ALM: Going off of that, what do you think the television and film industry needs more of when it comes to representing Asians on screen, especially Asian women? What do you think Creamerie does for Asian representation that Hollywood should do more of?
PL: I’m clearly biased, but just more. More Asian women playing characters that are both cast because they're Asian roles and cast because it’s a role that anyone can play. Just because you have more than one Asian or pan-Asian actor, it doesn’t mean it’s an Asian show. I think also having characters that are 3D is so important, and while it’s getting better in Hollywood, it’d be great to see Asian women in meaty leading roles that doesn’t necessarily have anything to do with the character being Asian.
Just because you have more than one Asian or pan-Asian actor, it doesn’t mean it’s an Asian show.
ALM: How did it feel to work with such a diverse cast then, especially given that a female-led and Asian-led cast is rare to come by in the industry today?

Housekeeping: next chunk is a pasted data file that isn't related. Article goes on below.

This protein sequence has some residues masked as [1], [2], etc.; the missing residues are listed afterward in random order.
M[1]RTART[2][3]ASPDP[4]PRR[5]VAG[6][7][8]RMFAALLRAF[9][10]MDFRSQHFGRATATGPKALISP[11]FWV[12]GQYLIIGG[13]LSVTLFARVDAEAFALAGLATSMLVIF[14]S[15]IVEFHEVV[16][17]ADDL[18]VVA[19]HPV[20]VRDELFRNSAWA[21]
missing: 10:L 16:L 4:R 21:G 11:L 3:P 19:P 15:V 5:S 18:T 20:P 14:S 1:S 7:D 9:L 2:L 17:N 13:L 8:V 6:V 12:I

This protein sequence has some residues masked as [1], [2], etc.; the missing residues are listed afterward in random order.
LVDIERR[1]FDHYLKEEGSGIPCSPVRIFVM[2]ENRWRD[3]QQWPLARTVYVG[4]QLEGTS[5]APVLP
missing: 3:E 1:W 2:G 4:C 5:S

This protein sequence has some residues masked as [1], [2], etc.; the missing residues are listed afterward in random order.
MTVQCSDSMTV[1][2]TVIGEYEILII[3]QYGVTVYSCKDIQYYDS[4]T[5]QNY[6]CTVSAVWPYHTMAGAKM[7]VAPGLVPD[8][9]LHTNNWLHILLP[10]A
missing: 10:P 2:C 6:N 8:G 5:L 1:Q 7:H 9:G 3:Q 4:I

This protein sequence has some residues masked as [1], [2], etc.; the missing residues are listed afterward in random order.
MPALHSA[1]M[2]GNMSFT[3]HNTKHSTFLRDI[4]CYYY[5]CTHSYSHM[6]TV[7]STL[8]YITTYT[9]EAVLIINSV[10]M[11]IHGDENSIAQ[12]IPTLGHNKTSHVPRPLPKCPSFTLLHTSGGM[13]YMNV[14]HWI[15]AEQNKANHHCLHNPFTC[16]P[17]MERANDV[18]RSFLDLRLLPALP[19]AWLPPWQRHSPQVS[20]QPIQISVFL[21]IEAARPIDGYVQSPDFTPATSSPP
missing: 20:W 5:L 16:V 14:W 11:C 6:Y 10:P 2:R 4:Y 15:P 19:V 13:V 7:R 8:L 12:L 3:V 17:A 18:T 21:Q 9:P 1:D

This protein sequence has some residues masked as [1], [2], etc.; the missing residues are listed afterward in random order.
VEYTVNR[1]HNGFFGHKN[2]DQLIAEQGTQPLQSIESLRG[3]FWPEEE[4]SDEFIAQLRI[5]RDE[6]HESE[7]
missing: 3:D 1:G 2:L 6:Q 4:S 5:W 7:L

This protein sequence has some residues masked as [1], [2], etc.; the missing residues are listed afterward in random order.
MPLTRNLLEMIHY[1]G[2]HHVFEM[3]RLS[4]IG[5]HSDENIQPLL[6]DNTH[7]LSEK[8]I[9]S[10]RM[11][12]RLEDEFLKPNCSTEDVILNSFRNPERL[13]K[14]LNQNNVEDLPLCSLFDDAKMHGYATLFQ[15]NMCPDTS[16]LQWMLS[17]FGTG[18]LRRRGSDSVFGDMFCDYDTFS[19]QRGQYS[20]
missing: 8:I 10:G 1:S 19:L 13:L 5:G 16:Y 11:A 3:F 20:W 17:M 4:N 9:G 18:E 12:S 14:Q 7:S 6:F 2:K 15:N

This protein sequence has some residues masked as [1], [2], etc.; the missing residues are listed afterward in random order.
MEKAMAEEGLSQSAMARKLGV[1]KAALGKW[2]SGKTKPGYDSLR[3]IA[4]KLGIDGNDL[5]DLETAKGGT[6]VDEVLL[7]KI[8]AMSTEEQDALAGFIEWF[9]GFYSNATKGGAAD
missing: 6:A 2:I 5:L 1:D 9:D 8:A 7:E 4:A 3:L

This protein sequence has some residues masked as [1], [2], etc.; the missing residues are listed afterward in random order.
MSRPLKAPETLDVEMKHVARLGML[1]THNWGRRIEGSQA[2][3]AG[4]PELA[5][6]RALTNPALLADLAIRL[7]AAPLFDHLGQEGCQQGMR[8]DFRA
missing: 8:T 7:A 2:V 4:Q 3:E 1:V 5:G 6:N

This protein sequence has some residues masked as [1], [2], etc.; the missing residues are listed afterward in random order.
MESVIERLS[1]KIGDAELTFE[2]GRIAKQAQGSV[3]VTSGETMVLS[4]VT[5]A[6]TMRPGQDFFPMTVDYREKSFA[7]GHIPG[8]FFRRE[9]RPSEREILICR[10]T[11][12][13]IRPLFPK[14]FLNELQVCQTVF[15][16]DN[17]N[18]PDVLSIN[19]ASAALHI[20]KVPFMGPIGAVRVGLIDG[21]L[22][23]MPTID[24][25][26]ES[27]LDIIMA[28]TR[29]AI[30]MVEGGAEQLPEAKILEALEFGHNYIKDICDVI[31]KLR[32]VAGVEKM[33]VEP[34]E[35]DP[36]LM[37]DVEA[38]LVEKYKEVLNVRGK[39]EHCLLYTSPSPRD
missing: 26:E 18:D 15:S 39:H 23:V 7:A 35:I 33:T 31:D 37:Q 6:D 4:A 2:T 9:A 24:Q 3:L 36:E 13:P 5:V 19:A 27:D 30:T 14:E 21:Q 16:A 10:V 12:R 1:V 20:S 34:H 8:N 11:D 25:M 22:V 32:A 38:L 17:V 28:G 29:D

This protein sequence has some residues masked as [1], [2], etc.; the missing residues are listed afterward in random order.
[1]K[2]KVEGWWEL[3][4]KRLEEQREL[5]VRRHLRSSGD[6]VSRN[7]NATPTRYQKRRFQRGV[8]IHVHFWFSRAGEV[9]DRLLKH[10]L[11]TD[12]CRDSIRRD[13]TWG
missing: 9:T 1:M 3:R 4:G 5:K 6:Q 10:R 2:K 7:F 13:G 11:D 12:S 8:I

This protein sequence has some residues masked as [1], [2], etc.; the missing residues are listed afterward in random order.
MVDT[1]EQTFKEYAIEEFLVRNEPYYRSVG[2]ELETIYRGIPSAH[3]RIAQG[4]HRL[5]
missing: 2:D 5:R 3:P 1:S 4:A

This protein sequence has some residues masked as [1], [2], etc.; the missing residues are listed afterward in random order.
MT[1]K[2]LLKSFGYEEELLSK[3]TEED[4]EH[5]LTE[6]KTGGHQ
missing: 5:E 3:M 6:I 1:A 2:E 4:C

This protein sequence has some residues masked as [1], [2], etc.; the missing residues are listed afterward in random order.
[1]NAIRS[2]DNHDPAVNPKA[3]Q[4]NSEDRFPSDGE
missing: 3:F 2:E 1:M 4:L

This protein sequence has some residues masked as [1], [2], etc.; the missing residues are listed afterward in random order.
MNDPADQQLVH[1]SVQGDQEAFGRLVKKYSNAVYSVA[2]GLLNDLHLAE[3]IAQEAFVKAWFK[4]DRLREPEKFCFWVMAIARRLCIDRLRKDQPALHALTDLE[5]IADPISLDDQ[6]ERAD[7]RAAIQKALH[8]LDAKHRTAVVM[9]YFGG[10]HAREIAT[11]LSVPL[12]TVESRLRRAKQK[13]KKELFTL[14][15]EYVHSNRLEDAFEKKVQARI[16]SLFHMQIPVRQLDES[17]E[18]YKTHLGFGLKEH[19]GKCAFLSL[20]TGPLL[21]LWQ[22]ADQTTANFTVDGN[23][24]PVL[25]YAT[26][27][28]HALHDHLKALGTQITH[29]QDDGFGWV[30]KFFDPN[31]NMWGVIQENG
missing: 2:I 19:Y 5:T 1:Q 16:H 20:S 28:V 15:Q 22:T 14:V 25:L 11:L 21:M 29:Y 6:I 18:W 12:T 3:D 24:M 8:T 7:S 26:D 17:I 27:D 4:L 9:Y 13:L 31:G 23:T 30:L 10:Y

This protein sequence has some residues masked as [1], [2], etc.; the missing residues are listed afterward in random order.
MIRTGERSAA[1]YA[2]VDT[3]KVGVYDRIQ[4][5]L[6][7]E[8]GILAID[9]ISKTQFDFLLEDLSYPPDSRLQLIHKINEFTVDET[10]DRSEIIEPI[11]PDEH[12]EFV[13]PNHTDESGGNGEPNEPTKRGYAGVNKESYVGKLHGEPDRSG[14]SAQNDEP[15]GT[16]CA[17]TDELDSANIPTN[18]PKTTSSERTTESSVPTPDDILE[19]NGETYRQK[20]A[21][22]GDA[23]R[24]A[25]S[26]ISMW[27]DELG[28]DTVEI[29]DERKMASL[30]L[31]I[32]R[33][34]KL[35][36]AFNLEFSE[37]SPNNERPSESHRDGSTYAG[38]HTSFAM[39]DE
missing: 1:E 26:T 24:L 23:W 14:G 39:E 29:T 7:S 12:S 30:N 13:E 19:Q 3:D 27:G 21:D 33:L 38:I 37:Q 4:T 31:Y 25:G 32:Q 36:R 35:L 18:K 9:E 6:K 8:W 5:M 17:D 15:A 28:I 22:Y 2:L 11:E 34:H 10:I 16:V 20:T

PL: This was always one of our points of difference along with being an almost all-female leading cast, Kiwi Chinese and doing comedy. We’re always very deliberate and conscious in our casting and every choice is thought out. We’re really proud of that and it’s something we try to implement on and off screen. So having a diverse range in the production team and crew as well. It also feels like I’m just working with very close friends or a bit like sisters, and we get to make cool stuff together!
ALM: That’s amazing! For your character Pip, it was so easy to laugh with and admire her—the unwavering optimism, humor, and banter she’d always have in contrast with Alex. Such a great character! Do you feel any connection to Pip in any way or resonate with her at all? And what do you think was your favorite part of playing a character like her?